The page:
If you find that you don’t like the black stroke, it is very easy to turn it off, or you can play with toggling it on/off by hiding the stroke effect on the image layer. Just click the eye icon on the Effects style layer that will appear just below the image layer.
That was the final step to create an elegant Photoshop border for your image. Before doing anything else, you should click on the stop button in the Photoshop Actions Panel, to end recording everything you do. You can press the Play/Run Action button to test if everything works as intended.
Below you can see the result of adding a white border with a thin black stroke. Note that the outer gray line is just added to let you distinguish the border from the background of the website.
How to Apply The Photoshop Action Border Effect to Multiple Images?
If you want to apply this border to multiple images, like when preparing a lot of images for print, you can do so very quickly.
Go to File > Automate > Batch…
In the dialog that appears, you can set up a batch job that applies the same Photoshop action to all images within a source folder and outputs the result to a destination folder.
First, you need to choose which action to play. Select the action set where you placed the border Photoshop action that you have just created and then locate and select the action itself in the next drop-down field.
Next, in the source section of the dialog choose Source to be a folder (from the drop-down), and click Choose to select the folder, where you store all the photos that you want to add a border to, and click OK. Note, that the batch process will include all images within the source folder.
In the checkboxes make sure that you check the option: Suppress File Open Options Dialog. Let the other options be unchecked.
In the destination section of the dialog choose a destination folder, to tell Photoshop where to save the output file after applying the Photoshop action. I suggest that you use another folder than the
As a final step in setting up the batch job, you should tell Photoshop how to name the output files. You have quite a lot of flexibility here, but for this tutorial just select Document Name in the first field and in the next field (to the right) choose 1 Digit Serial Number (which makes sure that nothing is overwritten). Finally, as the latest part of the file name select extention in the third input field for the file name. Note, that the extension should always be last.
Now you are ready to hit the OK button to run the batch job. While Photoshop is now adding borders to all the photos in the source folder, you can sit back and relax, or do whatever you like.
That’s it. You have now created both a Photoshop actions to quickly add a nice border to your photos, and learned how to use this Photoshop action to create a batch job to automate applying Photoshop borders to multiple images.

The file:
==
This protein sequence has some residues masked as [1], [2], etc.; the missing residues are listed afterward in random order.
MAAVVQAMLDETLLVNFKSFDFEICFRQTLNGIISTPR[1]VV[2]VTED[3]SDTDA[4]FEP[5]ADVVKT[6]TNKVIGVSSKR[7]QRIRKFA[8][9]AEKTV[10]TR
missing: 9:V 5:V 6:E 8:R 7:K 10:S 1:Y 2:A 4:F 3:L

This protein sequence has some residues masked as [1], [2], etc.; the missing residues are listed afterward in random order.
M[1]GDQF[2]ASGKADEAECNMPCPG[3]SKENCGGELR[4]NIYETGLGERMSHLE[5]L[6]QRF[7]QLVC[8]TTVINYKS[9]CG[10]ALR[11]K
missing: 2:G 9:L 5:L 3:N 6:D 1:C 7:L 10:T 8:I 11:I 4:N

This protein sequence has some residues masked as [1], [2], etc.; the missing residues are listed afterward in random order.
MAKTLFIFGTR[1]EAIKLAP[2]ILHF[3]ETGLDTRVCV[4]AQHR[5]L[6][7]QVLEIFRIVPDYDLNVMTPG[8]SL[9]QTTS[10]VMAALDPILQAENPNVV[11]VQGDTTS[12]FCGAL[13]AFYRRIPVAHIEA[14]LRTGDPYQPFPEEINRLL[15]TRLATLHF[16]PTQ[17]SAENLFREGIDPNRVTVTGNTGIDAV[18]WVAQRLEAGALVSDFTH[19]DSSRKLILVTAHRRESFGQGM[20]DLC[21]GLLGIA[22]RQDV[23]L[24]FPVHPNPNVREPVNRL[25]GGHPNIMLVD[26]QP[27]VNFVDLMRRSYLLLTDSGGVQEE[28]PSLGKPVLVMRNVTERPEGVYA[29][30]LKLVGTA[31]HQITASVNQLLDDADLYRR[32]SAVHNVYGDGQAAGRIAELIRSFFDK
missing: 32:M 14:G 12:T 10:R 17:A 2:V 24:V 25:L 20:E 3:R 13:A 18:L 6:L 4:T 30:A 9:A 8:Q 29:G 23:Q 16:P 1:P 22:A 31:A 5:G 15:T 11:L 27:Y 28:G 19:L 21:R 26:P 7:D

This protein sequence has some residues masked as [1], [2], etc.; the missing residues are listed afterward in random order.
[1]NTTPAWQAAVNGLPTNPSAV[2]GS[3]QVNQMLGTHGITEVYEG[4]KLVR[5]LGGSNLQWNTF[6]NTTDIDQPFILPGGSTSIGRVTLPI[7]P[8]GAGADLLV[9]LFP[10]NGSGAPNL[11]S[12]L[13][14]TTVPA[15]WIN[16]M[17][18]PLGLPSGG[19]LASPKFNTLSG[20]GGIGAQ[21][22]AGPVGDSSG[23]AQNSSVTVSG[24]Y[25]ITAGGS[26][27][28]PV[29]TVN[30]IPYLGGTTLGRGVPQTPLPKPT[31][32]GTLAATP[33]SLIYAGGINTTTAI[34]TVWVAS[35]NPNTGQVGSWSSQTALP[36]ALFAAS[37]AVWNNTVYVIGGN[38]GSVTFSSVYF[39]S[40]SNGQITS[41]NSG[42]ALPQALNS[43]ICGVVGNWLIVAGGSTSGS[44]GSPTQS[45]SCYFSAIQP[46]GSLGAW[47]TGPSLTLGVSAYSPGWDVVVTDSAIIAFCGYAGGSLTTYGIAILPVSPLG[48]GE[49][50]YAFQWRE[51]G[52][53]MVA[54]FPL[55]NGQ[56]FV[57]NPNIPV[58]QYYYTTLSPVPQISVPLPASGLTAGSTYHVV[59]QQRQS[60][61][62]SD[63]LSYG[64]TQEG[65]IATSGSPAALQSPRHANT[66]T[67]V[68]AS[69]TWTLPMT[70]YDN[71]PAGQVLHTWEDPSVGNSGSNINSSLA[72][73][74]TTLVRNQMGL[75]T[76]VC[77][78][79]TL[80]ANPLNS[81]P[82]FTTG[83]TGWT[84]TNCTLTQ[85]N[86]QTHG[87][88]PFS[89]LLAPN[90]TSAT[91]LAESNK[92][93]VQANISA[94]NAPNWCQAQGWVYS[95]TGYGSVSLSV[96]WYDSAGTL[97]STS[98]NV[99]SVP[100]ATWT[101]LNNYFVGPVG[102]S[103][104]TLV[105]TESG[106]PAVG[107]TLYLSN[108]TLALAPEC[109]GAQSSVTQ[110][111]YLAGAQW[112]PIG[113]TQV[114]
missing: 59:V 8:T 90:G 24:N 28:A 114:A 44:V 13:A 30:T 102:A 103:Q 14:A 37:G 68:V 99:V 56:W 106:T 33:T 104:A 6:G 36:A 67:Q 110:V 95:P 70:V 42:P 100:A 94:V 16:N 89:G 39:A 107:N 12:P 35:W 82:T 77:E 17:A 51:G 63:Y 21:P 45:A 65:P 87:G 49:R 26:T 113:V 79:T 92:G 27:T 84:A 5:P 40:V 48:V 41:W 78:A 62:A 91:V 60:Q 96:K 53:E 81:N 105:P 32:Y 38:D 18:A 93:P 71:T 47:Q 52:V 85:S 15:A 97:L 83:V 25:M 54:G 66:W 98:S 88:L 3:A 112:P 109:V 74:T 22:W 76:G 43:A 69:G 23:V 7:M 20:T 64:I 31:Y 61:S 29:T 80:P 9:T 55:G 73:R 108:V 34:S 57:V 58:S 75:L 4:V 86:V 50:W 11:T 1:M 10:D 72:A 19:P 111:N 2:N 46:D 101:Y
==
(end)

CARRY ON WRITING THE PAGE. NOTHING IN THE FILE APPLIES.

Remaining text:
Bonus tip: Duplicate the Photoshop action and change the background settings to easily create a black border
Even though I find that this Photoshop border in white suits the image quite well, a white border might not suit all images. It is very easy to switch the colors. To do that just double click on the Effect Style Layer and change the color to i.e. white. Next, choose the bottom layer, which should be the Color Fill layer and double-click on the thumbnail. In the Color Picker dialogue, choose i.e. black to change the border to that color.
Going from one border color to another only takes a few seconds. Here is the image with the black outer border with a white stroke. However, instead of changing the final result, I suggest that you duplicate the Photoshop action and rename it to “Black border: wide” to have Photoshop actions for both the white version and the black version.
Once duplicated you should change the values used by the action that create a black border. You can do that by expanding the “Black border: wide” action and double-click on the effect style layer action step, you will change the values that this Photoshop action uses. In the same way, just click on the action step that creates the Color Fill layer and changes the color from white to black to create the black border effect.
You can get a bunch of different looks and effects with a Photoshop border. Some require different and sophisticated techniques to achieve. However, just remember that a ‘fancy’ looking will also affect the impression the viewer gets of your photo. In this tutorial, I focused on showing you how to add a Photoshop border, which gives your image an elegant and exclusive look that keeps the attention on the image and not on the border. Furthermore, I showed you how to automate creating borders by using Photoshop actions and set up a batch job to apply it to a whole folder in one go.
I hope you found it useful.
If you want it even easier, I have made a bundle of ready-made Photoshop actions including this one. You can even choose between different border sizes. If you are interested, I suggest you check out the action bundle: Photoshop Actions for Photographers.
Do you use borders for your images? Share your experience and methods on adding Photoshop borders to your images below.
Hey I’m Peter. I’m the owner and editor of Photography-RAW. I make sure that you get the best articles about photography. Personally, I prefer to shoot landscape, nature and macro photography.
I hope you enjoy the site 🙂